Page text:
Hillary Scott, Charles Kelley and Dave Haywood announced today (June 11) on social media that they're shortening the name of their award-winning country group Lady Antebellum to Lady A, a nickname used over the years by fans and peers.
Antebellum means "occurring or existing before a particular war, especially the American Civil War," causing concerns about racial insensitivity.
"When we set out together almost 14 years ago, we named our band after the Southern Antebellum-style home where we took our first photos," reads a statement shared on Twitter. "As musicians, it reminded us of all the music born in the South that influenced us ... Southern rock, blues, R&B, gospel and, of course, country. But we are regretful and embarrassed to say that we did not take into account the associations that weigh down this word referring to the period of history before the Civil War, which includes slavery."
The name change follows "much personal reflection, band discussion, prayer and many honest conversations with some of our closest black friends and colleagues."
"As a band, we have strived for our music to be a refuge ... inclusive of all," the newly rechristened Lady A wrote. "We've watched and listened more than ever these last few weeks, and our hearts have been stirred with conviction, our eyes opened wide to the injustices, inequality and biases black women and men have always faced and continue to face everyday. Now, blindspots we didn't even know existed have been revealed. We are deeply sorry for the hurt this has caused and for anyone who has felt unsafe, unseen or unvalued. Causing pain was never our hearts' intention, but it doesn't change the fact that indeed, it did just that. So today, we speak up and make a change. We hope you will dig in and join us.???"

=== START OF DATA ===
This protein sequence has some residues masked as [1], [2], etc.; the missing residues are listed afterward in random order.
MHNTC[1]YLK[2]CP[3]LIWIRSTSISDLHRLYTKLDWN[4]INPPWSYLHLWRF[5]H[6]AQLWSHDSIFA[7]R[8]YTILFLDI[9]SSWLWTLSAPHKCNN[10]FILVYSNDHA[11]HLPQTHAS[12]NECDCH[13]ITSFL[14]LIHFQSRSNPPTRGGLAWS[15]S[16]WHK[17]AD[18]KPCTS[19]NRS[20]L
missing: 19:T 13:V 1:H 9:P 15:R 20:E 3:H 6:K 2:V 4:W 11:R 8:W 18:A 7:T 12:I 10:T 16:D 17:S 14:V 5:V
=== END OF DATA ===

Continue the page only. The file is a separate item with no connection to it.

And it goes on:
Lady A's reaction to the senseless murder of George Floyd and other recent headlines inspired more than a shortening of its name. The trio is also making a donation to the Equal Justice Initiative through its LadyAID charity fund.
"Our prayer is that if we lead by example...with humility, love, empathy and action...we can be better allies to those suffering from spoken and unspoken injustices, while influencing our children & generations to come," the Nashville-based group adds.